The terminology pertaining to neuroendocrine tumours has long been a confusing and controversial one. Traditional terms such as 'carcinoid', 'atypical carcinoid', and even 'oat-cell carcinoma' are used in different ways by various observers, and they are often misunderstood by clinical physicians as well. These drawbacks of the existing nomenclature set the stage for potential therapeutic errors. In response to this problem, a simplified nosological system has evolved in reference to neuroendocrine neoplasms; it divides such lesions into two groups: epithelial (group 1) and non-epithelial (group 2). With rare exceptions (such as parathyroid adenoma and pituitary adenoma) group 1 tumours are all termed 'neuroendocrine carcinomas', because it is well known that they share a capacity for malignant behaviour. The risk that they will, in fact, pursue an untoward clinical course is further quantified by assigning one of three grades. Hence, one derives such designations as 'grade 2 neuroendocrine carcinoma' as a replacement for 'atypical carcinoid' and 'grade 3 neuroendocrine carcinoma, small-cell type' in place of 'oat-cell carcinoma'. Pathological criteria for the spectrum of neuroendocrine carcinomas have been codified and are provided in this review. In contrast, traditional diagnostic terms for group 2 tumours, including paragangliomas, neuroblastomas, primitive neuroectodermal tumours, and other lesions with neural/non-epithelial characteristics, have been retained in the current nosological scheme.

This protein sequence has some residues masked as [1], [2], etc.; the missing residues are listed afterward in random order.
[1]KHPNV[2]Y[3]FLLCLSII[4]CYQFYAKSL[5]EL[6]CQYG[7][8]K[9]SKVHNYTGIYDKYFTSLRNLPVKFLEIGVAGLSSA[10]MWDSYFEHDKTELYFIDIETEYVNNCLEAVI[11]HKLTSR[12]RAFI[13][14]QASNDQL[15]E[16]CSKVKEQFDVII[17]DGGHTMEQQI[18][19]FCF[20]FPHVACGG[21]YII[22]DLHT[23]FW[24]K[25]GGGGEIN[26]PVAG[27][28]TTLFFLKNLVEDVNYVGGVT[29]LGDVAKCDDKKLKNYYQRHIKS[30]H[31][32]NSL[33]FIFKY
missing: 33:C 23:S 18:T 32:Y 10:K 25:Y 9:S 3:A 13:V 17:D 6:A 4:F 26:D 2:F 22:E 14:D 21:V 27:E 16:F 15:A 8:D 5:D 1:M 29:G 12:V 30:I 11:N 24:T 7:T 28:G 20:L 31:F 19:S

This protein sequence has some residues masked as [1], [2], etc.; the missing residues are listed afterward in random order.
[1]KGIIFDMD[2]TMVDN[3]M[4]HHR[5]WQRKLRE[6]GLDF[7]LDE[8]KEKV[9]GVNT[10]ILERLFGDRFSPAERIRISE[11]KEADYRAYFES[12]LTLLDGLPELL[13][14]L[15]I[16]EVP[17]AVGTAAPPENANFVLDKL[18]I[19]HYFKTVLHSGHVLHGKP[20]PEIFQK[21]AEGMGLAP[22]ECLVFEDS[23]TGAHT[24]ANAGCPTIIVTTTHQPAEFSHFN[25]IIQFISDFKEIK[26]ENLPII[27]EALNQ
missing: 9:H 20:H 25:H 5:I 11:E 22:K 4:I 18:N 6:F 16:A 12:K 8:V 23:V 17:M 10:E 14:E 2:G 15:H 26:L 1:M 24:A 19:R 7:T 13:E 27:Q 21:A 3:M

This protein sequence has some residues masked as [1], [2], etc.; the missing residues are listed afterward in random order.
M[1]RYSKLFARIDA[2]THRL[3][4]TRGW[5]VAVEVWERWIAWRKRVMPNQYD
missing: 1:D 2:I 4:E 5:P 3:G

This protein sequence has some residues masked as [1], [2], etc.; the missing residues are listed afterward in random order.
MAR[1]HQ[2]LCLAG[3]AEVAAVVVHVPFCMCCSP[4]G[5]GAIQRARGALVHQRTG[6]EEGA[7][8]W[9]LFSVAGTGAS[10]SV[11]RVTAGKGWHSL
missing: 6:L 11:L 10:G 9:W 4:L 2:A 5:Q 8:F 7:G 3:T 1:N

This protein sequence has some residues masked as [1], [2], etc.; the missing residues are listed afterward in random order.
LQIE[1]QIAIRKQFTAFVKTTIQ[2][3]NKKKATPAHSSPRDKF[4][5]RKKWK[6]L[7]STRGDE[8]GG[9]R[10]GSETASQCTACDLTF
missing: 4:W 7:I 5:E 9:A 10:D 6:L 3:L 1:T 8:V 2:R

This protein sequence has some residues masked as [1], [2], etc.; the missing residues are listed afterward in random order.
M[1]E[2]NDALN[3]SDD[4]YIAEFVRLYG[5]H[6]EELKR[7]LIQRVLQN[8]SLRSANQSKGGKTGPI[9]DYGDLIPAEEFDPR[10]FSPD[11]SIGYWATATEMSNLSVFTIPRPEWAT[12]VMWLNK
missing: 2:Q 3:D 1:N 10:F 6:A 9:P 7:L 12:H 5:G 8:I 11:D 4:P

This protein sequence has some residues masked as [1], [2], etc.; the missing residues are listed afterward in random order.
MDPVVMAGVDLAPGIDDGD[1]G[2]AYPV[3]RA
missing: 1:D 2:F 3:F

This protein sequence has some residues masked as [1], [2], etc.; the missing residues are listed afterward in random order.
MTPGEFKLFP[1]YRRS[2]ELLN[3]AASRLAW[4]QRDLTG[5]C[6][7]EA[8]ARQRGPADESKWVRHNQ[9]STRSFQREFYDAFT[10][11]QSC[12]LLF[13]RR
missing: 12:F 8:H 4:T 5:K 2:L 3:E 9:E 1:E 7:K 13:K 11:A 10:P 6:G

- Atypical carcinoid
- Divergent differentiation in carcinomas
- Large-cell neuroendocrine carcinoma
- Neuroendocrine carcinomas
- Neuroendocrine tumours
- Oat-cell carcinoma